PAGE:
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Meander (Büyük Menderes)


Statue of river god Meander in the Baths of Faustina. Photo Marco Prins.
Statue of river god Meander in the Baths of Faustina, Miletus.
Meander(Μαίανδρος): longest river in western Turkey, well known -already in Antiquity- for its fluvial deposits.

The river Meander is well-known for its many curves ("meanders": cf. this satellite photo) and its large deposits, which have completely changed the region between Priene and Miletus. As this map shows, these towns were situated on opposite shores of a gulf of the Aegean Sea, and the Isle of Lade was a real island, but this is no longer true. The bay between Miletus and Priene is now an alluvial plane, and only Lake Bafa, which is cut off from the sea by the deposits, gives an idea of what it once must have looked like.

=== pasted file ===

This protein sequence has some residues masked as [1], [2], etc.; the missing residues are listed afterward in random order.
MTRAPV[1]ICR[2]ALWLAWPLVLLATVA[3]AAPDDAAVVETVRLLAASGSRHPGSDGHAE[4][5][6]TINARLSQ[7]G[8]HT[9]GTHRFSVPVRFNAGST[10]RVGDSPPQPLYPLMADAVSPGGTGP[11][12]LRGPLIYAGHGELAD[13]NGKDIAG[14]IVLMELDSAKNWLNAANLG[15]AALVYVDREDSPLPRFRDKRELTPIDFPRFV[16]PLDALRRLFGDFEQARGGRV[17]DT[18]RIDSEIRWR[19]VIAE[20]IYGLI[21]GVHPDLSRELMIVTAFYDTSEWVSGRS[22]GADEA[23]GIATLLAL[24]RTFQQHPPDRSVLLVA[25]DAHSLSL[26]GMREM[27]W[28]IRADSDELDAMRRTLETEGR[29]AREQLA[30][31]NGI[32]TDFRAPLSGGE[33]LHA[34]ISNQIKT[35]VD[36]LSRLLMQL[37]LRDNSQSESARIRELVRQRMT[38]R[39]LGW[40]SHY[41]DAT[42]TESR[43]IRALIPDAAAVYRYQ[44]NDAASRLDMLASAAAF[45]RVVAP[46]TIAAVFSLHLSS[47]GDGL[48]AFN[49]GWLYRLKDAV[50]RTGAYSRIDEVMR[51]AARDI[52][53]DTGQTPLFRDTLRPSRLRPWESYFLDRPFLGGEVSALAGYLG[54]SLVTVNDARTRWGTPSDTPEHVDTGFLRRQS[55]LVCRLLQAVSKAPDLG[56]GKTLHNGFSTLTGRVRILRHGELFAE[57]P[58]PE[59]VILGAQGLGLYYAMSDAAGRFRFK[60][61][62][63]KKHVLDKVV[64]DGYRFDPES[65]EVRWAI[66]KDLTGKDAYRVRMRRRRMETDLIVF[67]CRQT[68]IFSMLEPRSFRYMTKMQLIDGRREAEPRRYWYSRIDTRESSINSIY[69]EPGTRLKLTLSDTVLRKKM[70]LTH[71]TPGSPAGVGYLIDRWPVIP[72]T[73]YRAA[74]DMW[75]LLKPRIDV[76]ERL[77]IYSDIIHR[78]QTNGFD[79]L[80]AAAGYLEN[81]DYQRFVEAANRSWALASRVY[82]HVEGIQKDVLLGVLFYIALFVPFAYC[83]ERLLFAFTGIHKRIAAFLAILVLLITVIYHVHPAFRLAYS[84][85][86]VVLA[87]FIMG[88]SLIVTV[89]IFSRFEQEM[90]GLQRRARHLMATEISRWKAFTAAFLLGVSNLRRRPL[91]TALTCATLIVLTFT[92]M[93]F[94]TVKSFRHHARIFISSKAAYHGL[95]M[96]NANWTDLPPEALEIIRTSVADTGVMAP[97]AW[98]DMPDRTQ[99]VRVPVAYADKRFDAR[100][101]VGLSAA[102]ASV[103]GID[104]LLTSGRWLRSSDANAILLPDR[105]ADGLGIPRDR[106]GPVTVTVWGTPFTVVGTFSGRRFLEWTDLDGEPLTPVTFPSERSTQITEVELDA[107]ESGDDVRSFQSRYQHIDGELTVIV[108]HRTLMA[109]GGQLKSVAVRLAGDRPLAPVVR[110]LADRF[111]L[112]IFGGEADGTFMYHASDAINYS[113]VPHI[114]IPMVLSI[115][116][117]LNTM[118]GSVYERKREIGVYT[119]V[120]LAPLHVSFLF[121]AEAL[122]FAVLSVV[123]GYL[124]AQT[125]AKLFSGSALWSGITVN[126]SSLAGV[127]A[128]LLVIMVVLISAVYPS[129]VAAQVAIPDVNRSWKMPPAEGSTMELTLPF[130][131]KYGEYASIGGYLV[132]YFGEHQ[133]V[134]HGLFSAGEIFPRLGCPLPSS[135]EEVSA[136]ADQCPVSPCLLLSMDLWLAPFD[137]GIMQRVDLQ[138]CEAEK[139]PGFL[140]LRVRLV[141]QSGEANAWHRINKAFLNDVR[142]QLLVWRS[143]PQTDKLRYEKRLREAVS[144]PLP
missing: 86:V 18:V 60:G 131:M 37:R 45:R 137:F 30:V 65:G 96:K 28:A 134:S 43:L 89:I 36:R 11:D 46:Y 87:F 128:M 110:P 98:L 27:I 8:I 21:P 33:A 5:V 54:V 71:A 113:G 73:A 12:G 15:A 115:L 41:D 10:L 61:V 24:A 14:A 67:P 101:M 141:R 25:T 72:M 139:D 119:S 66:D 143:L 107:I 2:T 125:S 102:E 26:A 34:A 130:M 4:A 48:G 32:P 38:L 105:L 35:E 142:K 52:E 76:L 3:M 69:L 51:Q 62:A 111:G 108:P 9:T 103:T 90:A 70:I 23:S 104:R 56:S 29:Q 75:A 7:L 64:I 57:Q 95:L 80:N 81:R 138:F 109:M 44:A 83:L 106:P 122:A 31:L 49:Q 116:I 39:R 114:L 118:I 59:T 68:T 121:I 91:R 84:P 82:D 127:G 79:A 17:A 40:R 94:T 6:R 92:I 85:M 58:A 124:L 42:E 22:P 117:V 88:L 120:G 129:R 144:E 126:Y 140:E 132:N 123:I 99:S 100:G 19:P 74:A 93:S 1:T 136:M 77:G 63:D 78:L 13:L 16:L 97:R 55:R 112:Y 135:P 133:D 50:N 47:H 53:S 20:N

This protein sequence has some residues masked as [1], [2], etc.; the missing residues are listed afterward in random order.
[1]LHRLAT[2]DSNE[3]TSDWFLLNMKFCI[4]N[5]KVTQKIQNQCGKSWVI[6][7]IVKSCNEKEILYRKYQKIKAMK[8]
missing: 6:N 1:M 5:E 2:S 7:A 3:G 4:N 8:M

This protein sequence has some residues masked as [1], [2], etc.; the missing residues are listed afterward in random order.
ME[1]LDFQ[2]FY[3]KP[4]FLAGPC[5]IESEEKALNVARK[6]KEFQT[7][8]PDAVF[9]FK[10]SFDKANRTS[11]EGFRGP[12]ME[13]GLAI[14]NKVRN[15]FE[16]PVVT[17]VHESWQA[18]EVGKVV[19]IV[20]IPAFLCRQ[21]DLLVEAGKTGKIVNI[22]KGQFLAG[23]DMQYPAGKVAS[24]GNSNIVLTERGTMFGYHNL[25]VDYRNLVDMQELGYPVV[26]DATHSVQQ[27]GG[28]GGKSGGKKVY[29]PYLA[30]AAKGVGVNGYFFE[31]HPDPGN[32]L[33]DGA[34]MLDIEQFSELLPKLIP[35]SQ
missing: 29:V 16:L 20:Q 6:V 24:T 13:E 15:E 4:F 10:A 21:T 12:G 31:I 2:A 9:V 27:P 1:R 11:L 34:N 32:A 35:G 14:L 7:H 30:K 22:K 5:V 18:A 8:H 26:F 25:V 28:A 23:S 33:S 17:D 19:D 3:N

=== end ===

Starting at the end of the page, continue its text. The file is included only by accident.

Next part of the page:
Ancient-Warfare.com, the online home of Ancient Warfare magazine
The muddy Meander. Photo Marco Prins. The Meander and the Mycale promontory. Photo Jona Lendering. The river Meander. Photo Jona Lendering. The delta of the Meander. Photo Marco Prins.
Muddy river Meander and Mycale The plain of the Meander Delta
The upper valley of the Meander. Photo Jona Lendering.
The upper valley 

The muddy Meander, which separates the ancient landscapes of Caria (left bank, south) and Lydia (right bank, north), has its source near Celaenae; after a short distance, the river Marsyas empties itself in the Meander. Other tributaries are the rivers Morsynus, Harpasos, and another Marsyas.

The river god Meander was the son of Oceanus and Tethys, and the father of Cyane, who was, through Miletus, mother of the twins Byblis and Caunus. Among Meander's sons was Marsyas. A statue of the god Meander can be seen in the Baths of Faustina in Miletus.
© Jona Lendering for
Livius.Org, 2004
Revision: 21 May 2010
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